The real estate market in our neighboring Orange County has performed much like San Diego’s. Here, Jon outlines the 12 differences between the bubble days of 2007, and now:
These stats show how the game has changed forever – there is no down side if banks are so reluctant to foreclose:
10. Distressed property: Too much debt and too many layoffs pushed many homeowners to the financial brink. Owners rushed to sell as bankers hit the market with their repossessed properties. In June 2007, 13 percent of homes sales were either short sales — banks agreeing to take less than owed — or sales of foreclosed properties. That distressed share of selling would become roughly half of the market during the next five years. But by June 2017, that share settled back to just 7 percent. Fortunately, it’s only a history lesson today. The supply of foreclosures to buy has shrunk from 463 in late June a decade ago to only 27 as this year’s summer began.
11: Warning signs: Nothing screams “danger” more than owners skipping house payments. Ponder what lenders were doing in June 2007 vs. this past June. Default notices, a first step in foreclosure: 1,144 then, 310 today. Auction notices, the official threat to sell: 598 then, 213 today. Actual foreclosures: 281 then (and 1,084 in June 2008) vs. 21 today.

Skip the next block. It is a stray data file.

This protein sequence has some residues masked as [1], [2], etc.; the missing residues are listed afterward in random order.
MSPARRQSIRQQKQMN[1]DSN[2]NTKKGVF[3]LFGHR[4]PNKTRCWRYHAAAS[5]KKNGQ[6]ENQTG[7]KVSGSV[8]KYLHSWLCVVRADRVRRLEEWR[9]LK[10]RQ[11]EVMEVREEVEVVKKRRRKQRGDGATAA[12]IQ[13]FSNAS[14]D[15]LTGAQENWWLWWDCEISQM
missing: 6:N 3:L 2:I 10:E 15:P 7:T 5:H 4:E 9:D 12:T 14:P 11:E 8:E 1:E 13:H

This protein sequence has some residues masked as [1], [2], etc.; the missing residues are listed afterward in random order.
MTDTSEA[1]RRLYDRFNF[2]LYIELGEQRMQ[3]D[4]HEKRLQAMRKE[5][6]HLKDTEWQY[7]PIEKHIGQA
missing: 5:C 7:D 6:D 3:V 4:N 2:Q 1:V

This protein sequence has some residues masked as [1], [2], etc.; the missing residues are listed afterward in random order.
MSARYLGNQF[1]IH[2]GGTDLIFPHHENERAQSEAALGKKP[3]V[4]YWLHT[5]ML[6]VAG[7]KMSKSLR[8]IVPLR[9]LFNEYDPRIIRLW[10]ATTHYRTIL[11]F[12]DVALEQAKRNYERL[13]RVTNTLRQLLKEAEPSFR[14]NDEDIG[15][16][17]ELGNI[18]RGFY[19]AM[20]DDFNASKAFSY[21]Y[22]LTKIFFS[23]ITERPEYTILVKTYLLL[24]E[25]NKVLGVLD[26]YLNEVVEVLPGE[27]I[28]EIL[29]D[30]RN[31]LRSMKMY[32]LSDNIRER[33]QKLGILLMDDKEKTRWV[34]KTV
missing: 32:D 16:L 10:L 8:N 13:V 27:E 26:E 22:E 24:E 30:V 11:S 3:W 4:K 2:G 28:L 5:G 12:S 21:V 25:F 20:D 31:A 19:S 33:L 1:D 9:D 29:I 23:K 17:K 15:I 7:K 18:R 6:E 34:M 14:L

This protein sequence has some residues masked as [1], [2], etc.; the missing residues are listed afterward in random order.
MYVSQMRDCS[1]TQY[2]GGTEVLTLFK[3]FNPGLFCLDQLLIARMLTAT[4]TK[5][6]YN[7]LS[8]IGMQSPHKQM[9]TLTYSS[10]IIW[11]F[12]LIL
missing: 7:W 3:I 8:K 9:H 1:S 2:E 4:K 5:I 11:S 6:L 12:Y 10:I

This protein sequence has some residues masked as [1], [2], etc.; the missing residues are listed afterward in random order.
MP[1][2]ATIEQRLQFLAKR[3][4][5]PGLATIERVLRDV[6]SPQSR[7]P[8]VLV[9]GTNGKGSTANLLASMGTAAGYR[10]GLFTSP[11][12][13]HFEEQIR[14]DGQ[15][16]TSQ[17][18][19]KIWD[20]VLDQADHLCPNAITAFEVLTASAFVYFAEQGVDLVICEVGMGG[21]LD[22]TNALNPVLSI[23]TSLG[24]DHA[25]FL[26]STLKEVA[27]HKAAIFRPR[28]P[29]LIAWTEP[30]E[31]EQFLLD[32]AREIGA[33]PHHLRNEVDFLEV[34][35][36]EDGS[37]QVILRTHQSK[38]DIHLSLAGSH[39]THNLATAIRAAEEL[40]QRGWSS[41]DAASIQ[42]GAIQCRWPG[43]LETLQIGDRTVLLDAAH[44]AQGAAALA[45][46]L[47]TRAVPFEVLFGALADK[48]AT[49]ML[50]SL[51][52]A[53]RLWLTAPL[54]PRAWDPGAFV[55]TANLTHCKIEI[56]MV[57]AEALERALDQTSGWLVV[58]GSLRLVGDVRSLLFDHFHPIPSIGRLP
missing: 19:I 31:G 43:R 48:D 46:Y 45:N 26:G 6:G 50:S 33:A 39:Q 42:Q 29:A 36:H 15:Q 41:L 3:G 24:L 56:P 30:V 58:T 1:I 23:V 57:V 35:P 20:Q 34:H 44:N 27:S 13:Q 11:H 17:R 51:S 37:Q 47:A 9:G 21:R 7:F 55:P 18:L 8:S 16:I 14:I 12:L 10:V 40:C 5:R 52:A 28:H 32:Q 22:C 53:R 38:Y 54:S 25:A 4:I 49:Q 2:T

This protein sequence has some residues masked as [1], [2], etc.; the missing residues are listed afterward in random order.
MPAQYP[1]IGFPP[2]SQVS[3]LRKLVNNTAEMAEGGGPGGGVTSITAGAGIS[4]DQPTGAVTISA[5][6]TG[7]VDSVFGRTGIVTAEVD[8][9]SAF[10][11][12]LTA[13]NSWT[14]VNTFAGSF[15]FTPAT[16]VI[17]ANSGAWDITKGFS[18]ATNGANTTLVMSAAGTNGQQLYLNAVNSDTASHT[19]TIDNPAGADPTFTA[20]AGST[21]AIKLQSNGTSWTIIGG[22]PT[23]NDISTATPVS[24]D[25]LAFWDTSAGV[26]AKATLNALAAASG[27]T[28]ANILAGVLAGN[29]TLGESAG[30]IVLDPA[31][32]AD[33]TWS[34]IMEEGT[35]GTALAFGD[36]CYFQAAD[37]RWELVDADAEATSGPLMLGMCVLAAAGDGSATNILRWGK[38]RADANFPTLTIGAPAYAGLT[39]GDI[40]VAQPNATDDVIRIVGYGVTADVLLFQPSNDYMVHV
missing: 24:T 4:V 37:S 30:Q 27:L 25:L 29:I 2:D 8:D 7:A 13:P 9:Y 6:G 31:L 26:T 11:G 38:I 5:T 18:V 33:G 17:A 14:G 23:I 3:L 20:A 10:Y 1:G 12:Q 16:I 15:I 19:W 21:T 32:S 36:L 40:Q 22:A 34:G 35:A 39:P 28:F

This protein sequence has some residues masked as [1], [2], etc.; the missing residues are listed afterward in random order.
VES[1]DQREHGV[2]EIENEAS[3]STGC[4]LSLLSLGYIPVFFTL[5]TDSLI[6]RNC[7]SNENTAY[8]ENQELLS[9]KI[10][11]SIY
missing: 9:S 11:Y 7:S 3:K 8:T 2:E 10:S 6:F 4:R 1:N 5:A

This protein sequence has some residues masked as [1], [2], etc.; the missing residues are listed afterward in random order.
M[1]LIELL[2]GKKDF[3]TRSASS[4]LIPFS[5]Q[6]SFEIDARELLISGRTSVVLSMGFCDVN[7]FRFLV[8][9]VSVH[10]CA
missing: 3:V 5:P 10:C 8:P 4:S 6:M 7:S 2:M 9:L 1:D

For the bubble to ‘pop’, and prices decline, we would need more than a trickle of distressed sellers who need to sell at whatever price the market would bear. A rash of boomer liquidations might happen, but with reverse mortgages being available, they have other options too.
All ahead full!